Ian Bicking: the old part of his blog

Re: Respecting the whole person comment 000


Showing a naked woman is not the same as being racist. Again, this is where the argument becomes unreasonable. If someone made misogynist jokes or statements in their presentation, people should walk out, and they should be very angry at the person. Porn is not hate. I would be bothered if someone was racist or misogynistic even if they didn't express their opinion, or if they couched their language in ways to make it seem acceptable. I am not bothered that someone looks at porn. I'm not going to be offended if someone says that they themselves look at porn. You still shouldn't put actual porn up on the screen, but it's a reasonable item of discussion anywhere where the internet or the web is being discussed.


Ian, the reason I'm pushing the pollution analogy here is to get away from terminology like "hate" and "insult". Sure, porn is not hate. But it may nevertheless be harmful.

Your assumption seems to be that if there's no malign intention behind something then it's OK. But there's no malign intention behind pumping out sulphur-dioxide into the atmosphere either. It's just a side-effect of a perfectly acceptable intention : wanting to make more widgets. The same can be true of pornography; we just want to stimulate ourselves. But that doesn't mean it doesn't have malign consequences.

Eventually, in the very long term, you hope that less of this propaganda => women feel less pressurized to conform to these social norms => women with more freedom to explore the possible space of career opportunities => more women in IT. (Not because more women in IT is necessarily an important goal, but because their absensce is likely to be a symptom of their lack of freedom.)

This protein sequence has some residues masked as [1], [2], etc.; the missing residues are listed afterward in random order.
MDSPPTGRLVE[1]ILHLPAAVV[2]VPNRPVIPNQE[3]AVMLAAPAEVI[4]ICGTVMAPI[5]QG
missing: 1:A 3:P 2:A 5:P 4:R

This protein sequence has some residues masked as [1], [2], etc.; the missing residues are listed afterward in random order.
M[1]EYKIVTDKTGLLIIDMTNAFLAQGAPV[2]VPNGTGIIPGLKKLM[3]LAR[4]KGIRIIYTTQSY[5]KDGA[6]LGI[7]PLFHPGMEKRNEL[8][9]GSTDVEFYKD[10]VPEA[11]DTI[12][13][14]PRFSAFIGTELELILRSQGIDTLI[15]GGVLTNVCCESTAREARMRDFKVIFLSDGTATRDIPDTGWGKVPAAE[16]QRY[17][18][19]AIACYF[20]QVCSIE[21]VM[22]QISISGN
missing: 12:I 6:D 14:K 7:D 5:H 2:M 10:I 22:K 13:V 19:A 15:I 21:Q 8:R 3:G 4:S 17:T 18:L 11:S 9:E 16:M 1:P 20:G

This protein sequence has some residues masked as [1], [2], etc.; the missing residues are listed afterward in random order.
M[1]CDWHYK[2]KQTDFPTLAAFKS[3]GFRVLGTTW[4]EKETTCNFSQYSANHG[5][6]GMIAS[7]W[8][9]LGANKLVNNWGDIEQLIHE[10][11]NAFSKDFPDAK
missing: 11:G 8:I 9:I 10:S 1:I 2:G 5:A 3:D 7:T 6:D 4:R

It's a different issue, but I don't entirely believe this line of thinking. Women aren't in IT because women choose not to be in IT. That is a choice they make as individuals -- sometimes for bad reasons (e.g. fear or pressure), but often for completely reasonable reasons (they don't want to sit in front of a computer screen for eight hours a day). That women and men make very different choices does not necessarily imply that there is coercion involved. That women on the whole tend not to go into certain professions does not necessarily mean that they are victims of any societal injustice.


Actually, I'd say this is the core issue. Sure, you don't believe that there's a causal connection between soft-porn in culture and women not wanting to go into IT, or any other constraints on women's freedom to choose a career. I don't know if there is or not. But isn't this the main point worth discussing? Is there or isn't there?

Personally, I think we can hypothesize many causal paths (of which my hackathon is a slightly frivolous, but not entirely absurd example) which can't be dismissed out-of-hand. Even Eby believes, and has written a lot, that the mind is hackable, that we can train ourselves in new patterns of thought and behaviour. If you believe that, it shouldn't be hard to accept that we get a lot of default configuration from watching how other people parse the world within our culture. And that should be enough to make us sceptical of some naive picture of women "making a choice" independent of any external influence. Is this injustice? It depends. I think if the space of options appears larger to men than to women, and that's due to our cultural defaults rather than real insurmountable physical constraints, then, yes, there's a kind of injustice there.

Comment on Respecting the whole person comment 000
by phil jones


"""Even Eby believes, and has written a lot, that the mind is hackable, that we can train ourselves in new patterns of thought and behaviour."""